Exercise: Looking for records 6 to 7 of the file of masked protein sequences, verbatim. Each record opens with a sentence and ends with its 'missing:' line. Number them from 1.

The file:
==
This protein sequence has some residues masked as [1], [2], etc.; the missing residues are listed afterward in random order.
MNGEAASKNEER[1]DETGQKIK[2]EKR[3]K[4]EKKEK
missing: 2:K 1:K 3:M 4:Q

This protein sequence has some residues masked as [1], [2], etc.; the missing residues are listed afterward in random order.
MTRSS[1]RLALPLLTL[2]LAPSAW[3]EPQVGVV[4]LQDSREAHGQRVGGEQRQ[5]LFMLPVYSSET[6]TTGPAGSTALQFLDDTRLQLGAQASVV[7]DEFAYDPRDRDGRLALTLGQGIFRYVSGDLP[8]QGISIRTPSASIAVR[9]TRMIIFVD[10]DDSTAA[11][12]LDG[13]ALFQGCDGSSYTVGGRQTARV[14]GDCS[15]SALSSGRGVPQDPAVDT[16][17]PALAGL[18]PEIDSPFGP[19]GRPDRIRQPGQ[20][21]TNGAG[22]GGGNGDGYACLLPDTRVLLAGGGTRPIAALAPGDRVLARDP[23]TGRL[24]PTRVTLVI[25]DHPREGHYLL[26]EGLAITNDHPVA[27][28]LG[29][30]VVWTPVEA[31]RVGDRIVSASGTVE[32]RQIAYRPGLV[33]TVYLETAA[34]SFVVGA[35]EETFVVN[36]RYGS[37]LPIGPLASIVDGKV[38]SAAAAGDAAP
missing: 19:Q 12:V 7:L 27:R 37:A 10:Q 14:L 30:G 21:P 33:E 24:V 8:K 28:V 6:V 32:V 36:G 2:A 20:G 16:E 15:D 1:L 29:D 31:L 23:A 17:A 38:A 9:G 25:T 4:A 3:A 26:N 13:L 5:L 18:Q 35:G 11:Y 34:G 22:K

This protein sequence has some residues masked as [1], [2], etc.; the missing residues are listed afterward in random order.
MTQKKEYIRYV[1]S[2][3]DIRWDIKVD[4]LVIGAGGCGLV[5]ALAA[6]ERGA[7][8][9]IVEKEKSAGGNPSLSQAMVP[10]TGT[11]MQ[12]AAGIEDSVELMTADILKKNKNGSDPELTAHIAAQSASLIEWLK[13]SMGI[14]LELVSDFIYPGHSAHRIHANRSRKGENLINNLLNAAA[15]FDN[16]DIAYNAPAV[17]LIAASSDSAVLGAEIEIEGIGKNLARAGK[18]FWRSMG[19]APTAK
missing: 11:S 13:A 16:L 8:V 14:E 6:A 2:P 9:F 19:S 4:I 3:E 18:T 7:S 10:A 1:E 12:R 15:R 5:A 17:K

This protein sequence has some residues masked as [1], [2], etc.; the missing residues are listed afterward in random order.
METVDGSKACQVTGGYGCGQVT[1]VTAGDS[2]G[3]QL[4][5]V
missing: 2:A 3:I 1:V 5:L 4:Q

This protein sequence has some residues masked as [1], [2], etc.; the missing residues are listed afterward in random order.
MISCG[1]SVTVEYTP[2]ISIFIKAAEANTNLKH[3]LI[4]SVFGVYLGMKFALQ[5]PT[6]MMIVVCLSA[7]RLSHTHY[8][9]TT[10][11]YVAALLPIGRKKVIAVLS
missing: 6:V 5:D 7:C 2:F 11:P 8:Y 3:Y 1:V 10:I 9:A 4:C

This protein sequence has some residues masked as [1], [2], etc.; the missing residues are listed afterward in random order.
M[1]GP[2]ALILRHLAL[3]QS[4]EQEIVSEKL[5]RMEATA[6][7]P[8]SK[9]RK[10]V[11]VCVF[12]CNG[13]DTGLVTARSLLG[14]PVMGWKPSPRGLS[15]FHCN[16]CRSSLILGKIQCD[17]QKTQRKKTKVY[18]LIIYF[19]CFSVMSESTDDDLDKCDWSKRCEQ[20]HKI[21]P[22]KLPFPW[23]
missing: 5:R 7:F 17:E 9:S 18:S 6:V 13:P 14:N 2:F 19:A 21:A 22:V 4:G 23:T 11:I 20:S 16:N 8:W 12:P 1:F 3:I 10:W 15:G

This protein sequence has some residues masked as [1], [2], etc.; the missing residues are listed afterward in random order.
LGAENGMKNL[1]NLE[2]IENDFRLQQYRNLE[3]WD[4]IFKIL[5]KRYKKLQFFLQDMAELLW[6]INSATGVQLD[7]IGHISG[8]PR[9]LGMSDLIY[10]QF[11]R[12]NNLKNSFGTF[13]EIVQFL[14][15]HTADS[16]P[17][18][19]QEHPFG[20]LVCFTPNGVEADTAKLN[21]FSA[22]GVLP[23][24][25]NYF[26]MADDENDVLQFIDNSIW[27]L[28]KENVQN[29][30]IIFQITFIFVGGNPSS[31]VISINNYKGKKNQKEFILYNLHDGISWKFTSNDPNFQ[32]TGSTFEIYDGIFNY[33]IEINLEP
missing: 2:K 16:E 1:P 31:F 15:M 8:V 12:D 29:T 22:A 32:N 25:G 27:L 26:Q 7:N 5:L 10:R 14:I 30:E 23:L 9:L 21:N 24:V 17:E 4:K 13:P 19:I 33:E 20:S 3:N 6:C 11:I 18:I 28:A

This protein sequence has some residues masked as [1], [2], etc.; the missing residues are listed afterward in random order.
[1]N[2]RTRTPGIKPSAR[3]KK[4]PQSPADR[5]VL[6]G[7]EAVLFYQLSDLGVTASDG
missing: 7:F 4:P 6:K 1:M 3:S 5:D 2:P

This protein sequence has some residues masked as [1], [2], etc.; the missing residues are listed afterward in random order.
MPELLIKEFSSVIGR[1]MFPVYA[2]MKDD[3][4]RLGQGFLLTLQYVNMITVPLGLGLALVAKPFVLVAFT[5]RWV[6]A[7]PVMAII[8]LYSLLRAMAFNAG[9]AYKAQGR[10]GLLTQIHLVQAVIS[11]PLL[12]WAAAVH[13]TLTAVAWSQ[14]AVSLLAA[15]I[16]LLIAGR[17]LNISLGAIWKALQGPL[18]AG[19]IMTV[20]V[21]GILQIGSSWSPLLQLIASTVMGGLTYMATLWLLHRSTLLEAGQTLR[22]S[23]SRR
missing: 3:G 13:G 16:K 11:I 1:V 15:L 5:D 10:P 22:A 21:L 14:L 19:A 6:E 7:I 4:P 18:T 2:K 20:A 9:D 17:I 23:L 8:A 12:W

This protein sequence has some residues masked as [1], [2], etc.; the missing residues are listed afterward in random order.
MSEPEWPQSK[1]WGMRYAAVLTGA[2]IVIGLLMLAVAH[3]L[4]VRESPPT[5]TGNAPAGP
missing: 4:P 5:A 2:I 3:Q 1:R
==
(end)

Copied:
This protein sequence has some residues masked as [1], [2], etc.; the missing residues are listed afterward in random order.
M[1]GP[2]ALILRHLAL[3]QS[4]EQEIVSEKL[5]RMEATA[6][7]P[8]SK[9]RK[10]V[11]VCVF[12]CNG[13]DTGLVTARSLLG[14]PVMGWKPSPRGLS[15]FHCN[16]CRSSLILGKIQCD[17]QKTQRKKTKVY[18]LIIYF[19]CFSVMSESTDDDLDKCDWSKRCEQ[20]HKI[21]P[22]KLPFPW[23]
missing: 5:R 7:F 17:E 9:S 18:S 6:V 13:P 14:N 2:F 19:A 21:A 22:V 4:G 23:T 11:I 20:S 16:N 8:W 12:P 1:F 3:I 10:W 15:G

This protein sequence has some residues masked as [1], [2], etc.; the missing residues are listed afterward in random order.
LGAENGMKNL[1]NLE[2]IENDFRLQQYRNLE[3]WD[4]IFKIL[5]KRYKKLQFFLQDMAELLW[6]INSATGVQLD[7]IGHISG[8]PR[9]LGMSDLIY[10]QF[11]R[12]NNLKNSFGTF[13]EIVQFL[14][15]HTADS[16]P[17][18][19]QEHPFG[20]LVCFTPNGVEADTAKLN[21]FSA[22]GVLP[23][24][25]NYF[26]MADDENDVLQFIDNSIW[27]L[28]KENVQN[29][30]IIFQITFIFVGGNPSS[31]VISINNYKGKKNQKEFILYNLHDGISWKFTSNDPNFQ[32]TGSTFEIYDGIFNY[33]IEINLEP
missing: 2:K 16:E 1:P 31:F 15:M 8:V 12:D 29:T 22:A 32:N 25:G 27:L 26:Q 7:N 5:L 10:R 14:I 30:E 23:L 9:L 21:N 24:V 17:E 4:K 13:P 19:I 33:E 20:S 3:N 6:C 11:I 18:I 28:A